But it's America that has become the world's preeminent fat-making machine. To dismantle it we need a coordinated, comprehensive plan of attack, one that pairs individual responsibility with a social construct that fosters good nutrition and a healthy lifestyle. We need to be surrounded by food that makes us well, not sick. We need schools and workplaces that reward us for exercising our bodies, not just our brains. "If you want people to make the right choices, they need to have the right choices to make," says Dr. William Dietz, director of the CDC's Division of Nutrition, Physical Activity, and Obesity. We need forceful and well-enforced policies, a government that invests dollars in improving the diet of school kids and puts limitations on the advertising that targets them. We need Americans to perceive obesity as a personal threat to themselves and to their children, not as somebody else's problem. We have a long way to go.
In New York State, there is a brutal ad campaign going on now that centers around the so-called "sugar tax," a tax on soft drinks and fruit juices that will be assessed based on the amount of sugar in a drink. I support this tax, just as I would support a tax on beer, wine, guns, tobacco and gambling if these did not already exist. The role of government is not to protect its citizenry from enemies foreign and domestic, and among those domestic enemies are corporations whose love of profit countermands their common sense and love of their customers.
Corporations spend billions of dollars a year on research and development of products that are blatantly unhealthy for us. While sugar is energy, too much of a good thing is no good. The problem is, drinking a sugary soft drink makes us feel good. Hell, they are marketed to us as life-improving and mood-altering substances, and there seems to be precious little difference from how a soda is sold to you and I, and how a prescription drug is sold to us. And drugs are controlled substances. Maybe it's time we were honest about soda and candy.
And because they make us feel good, we turn to them in times of crisis and need. Which brings me to item 2:
The most common assumption is that people are irresponsible and that they are not wise about their money. It's basically victim blaming … an attempt to shift the blame onto individual consumers. The other point of view on this issue is that it is primarily the fault of predatory lending practices--the "evil" credit-card companies. I'd say there's some truth to both views, but it's not that simple.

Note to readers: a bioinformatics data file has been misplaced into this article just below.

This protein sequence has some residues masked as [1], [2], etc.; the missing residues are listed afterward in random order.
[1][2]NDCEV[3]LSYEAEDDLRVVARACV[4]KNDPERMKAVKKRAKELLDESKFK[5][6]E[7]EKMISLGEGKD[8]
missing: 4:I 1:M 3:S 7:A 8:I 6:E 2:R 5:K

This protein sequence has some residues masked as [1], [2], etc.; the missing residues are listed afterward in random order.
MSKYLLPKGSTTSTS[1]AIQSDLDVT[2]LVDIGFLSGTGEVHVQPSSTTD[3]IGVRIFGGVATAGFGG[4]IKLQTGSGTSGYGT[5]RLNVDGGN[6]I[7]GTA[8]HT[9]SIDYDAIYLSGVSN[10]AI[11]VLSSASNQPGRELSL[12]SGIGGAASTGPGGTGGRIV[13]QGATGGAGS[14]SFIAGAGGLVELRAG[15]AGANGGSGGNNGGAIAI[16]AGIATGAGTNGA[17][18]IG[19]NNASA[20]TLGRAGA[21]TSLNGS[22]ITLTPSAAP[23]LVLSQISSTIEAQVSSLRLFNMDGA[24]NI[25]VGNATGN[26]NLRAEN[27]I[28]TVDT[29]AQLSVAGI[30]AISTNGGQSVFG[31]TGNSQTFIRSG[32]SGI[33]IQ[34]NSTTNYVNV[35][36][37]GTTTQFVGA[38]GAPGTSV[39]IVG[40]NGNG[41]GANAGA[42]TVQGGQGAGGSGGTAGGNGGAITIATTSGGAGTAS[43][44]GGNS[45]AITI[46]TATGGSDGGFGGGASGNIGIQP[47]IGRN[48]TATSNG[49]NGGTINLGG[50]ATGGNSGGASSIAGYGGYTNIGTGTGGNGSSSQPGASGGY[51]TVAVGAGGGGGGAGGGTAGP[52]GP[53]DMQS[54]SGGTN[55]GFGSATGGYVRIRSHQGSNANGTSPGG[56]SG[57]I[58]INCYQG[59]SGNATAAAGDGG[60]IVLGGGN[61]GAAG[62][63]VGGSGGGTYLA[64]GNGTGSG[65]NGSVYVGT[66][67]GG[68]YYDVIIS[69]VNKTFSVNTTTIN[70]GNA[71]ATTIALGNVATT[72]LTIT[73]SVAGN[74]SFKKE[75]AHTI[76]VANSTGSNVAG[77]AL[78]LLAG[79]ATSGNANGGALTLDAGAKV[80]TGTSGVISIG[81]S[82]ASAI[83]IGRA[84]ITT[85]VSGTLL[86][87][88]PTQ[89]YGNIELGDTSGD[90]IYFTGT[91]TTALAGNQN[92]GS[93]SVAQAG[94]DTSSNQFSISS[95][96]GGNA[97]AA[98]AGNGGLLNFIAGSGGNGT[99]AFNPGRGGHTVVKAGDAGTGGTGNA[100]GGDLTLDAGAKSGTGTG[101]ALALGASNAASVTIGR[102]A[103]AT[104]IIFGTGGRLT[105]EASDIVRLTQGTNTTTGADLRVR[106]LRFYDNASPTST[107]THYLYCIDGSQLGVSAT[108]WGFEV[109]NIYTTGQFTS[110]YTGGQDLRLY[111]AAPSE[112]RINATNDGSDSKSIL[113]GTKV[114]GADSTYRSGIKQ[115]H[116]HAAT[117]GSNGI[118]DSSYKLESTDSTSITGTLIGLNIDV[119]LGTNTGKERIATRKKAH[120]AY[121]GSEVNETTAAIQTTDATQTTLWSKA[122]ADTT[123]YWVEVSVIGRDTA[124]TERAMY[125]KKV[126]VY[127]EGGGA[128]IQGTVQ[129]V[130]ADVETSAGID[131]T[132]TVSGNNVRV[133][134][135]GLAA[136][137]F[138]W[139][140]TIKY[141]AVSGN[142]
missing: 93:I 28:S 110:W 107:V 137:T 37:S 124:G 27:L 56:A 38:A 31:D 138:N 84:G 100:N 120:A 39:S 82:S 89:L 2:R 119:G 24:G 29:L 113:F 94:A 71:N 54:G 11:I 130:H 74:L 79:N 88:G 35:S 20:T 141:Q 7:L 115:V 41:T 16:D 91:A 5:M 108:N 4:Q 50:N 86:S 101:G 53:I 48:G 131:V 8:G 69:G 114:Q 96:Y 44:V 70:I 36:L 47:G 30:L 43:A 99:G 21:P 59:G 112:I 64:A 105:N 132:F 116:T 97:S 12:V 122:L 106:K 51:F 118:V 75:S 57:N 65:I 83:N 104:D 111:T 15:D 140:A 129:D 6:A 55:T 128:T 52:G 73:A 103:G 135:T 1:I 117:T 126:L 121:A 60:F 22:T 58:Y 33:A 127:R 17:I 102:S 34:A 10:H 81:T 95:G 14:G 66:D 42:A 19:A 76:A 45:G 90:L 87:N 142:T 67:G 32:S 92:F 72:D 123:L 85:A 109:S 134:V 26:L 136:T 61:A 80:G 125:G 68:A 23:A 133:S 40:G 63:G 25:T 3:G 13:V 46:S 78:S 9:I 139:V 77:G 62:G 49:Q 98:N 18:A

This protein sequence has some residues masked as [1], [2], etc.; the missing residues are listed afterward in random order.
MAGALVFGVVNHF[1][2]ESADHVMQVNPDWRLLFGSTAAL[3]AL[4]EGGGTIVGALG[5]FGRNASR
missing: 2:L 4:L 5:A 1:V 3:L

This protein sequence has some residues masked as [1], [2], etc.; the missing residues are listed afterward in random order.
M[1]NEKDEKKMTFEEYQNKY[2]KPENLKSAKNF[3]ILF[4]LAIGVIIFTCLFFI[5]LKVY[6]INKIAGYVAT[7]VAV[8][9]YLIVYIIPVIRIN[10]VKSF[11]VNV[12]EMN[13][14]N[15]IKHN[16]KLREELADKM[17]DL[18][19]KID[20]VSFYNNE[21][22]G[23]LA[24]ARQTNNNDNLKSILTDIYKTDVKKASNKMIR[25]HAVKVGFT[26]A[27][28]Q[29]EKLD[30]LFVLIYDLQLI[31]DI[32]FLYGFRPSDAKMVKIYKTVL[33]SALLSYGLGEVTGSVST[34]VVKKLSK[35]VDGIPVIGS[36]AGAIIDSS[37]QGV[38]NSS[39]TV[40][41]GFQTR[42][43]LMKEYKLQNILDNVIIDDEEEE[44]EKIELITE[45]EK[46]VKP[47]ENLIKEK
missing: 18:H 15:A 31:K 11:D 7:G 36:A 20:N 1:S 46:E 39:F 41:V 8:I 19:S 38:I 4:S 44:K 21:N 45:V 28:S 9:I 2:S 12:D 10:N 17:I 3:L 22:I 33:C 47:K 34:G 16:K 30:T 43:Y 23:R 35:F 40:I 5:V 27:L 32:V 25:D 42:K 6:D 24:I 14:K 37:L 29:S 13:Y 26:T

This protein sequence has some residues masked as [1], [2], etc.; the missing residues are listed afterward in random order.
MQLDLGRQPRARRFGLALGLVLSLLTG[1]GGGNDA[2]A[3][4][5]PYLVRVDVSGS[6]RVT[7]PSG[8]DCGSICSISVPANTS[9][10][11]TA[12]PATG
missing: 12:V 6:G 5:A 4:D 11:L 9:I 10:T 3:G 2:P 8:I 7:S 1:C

One of the most important factors is the easy availability of universal credit, plus the fact that the marketplace [is open to us during] every waking moment. Because purchases can be completed so quickly, they're very unlikely to be interrupted by a prudent thought. A third reason why people are going broke is the basic insecurity of our economy. If you have a consumer society where no one is saving—where no one is encouraged to save—and millions are in debt [and then] you hit them with a jolt to their income, they're instantly going to be in trouble.
That article, written in February 2008, has become more and more true as the months has unfolded. Right now, the crisis lurking in the tall grass is consumer credit debt: car loans, student loans, credit cards. Americans have worked hard to bring all of these down, but as incomes decay and erode due to inflation and poor economic conditions worldwide, more and more of these are going to go into default.
The best estimates of consumer debt runs around $2.5 trillion dollars, and this is debt that is secondary to things like mortgages. This represents car loans, credit cards, lines of credit, and payments on those along with mortgages equal about 13.1% of after-tax income to Americans.
The real problem lies in the fact that a substantial number of Americans make absolutely no dent in their debts: they pay the minimum balances. This type of debt is intended for short term fixes, but instead have become long-term obligations that must be paid off at some point, but not today. And they don't go away if you lose your job. There's no house to walk away from and let the bank have.
Much has been made of "underwater mortgages," mortgages where the balance owed is more than the resale value of the house securing the loan. But think about this: of that $2.5 trillion, almost none of it represents an asset that can be sold to reduce the indebtedness. It's all money that's been pissed away to pay for food, clothing, a car, toys and games.
In other words, you'll be paying in 2030 for a vacation you take this year. If you're still able to. And mind you, that's not to say we as a nation have been completely irresponsible: much of this indebtedness flows from the un- or underemployed, people with catastrophic illnesses, people who divorce, people who have unplanned pregnancies. People who meant well, but life threw them a curevball.
So if you've been wondering why all of a sudden, your "friendly banker" has been charging you fees for things you never paid for before, or has been working hard to make it deliberately harder to pay your credit card on time so he can collect late fees, or has been urging you to just spend more, well, this is why: he has to mine the good credit in order to cover his likely losses on the bad.
That's not going to improve the mindset of the people of this country. We're heading to a crisis of confidence, and in crisis, as I've discussed before, comes along the black horse.